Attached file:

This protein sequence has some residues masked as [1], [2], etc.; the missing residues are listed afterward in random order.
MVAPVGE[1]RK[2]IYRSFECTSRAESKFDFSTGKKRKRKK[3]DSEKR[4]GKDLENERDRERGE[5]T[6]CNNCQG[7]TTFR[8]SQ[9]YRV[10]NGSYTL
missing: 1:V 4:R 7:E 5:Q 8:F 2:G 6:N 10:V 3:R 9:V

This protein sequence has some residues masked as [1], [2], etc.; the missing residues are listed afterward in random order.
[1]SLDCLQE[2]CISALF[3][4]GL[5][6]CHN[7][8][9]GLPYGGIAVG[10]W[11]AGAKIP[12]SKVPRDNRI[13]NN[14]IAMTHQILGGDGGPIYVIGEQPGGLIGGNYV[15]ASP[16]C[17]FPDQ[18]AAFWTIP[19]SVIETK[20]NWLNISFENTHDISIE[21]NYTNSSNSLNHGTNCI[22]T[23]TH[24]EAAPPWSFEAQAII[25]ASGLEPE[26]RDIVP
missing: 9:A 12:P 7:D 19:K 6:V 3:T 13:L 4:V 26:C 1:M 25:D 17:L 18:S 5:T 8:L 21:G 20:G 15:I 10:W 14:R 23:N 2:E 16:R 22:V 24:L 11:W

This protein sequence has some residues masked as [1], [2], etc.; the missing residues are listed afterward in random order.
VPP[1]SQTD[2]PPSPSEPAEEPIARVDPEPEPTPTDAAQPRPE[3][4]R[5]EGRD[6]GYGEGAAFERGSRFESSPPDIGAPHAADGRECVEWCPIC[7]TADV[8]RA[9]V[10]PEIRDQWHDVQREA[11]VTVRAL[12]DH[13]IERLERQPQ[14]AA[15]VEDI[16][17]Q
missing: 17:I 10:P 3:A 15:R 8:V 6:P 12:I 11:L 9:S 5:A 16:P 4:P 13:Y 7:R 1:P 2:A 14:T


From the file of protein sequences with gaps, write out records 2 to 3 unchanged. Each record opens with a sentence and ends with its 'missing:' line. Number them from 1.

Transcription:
This protein sequence has some residues masked as [1], [2], etc.; the missing residues are listed afterward in random order.
[1]SLDCLQE[2]CISALF[3][4]GL[5][6]CHN[7][8][9]GLPYGGIAVG[10]W[11]AGAKIP[12]SKVPRDNRI[13]NN[14]IAMTHQILGGDGGPIYVIGEQPGGLIGGNYV[15]ASP[16]C[17]FPDQ[18]AAFWTIP[19]SVIETK[20]NWLNISFENTHDISIE[21]NYTNSSNSLNHGTNCI[22]T[23]TH[24]EAAPPWSFEAQAII[25]ASGLEPE[26]RDIVP
missing: 9:A 12:P 7:D 19:K 6:V 3:T 13:L 4:V 26:C 1:M 25:D 17:L 18:S 5:T 8:L 21:G 20:G 15:I 10:W 14:R 23:N 2:E 16:R 22:V 24:L 11:W

This protein sequence has some residues masked as [1], [2], etc.; the missing residues are listed afterward in random order.
VPP[1]SQTD[2]PPSPSEPAEEPIARVDPEPEPTPTDAAQPRPE[3][4]R[5]EGRD[6]GYGEGAAFERGSRFESSPPDIGAPHAADGRECVEWCPIC[7]TADV[8]RA[9]V[10]PEIRDQWHDVQREA[11]VTVRAL[12]DH[13]IERLERQPQ[14]AA[15]VEDI[16][17]Q
missing: 17:I 10:P 3:A 15:R 8:V 6:P 12:I 11:L 9:S 5:A 16:P 4:P 13:Y 7:R 1:P 2:A 14:T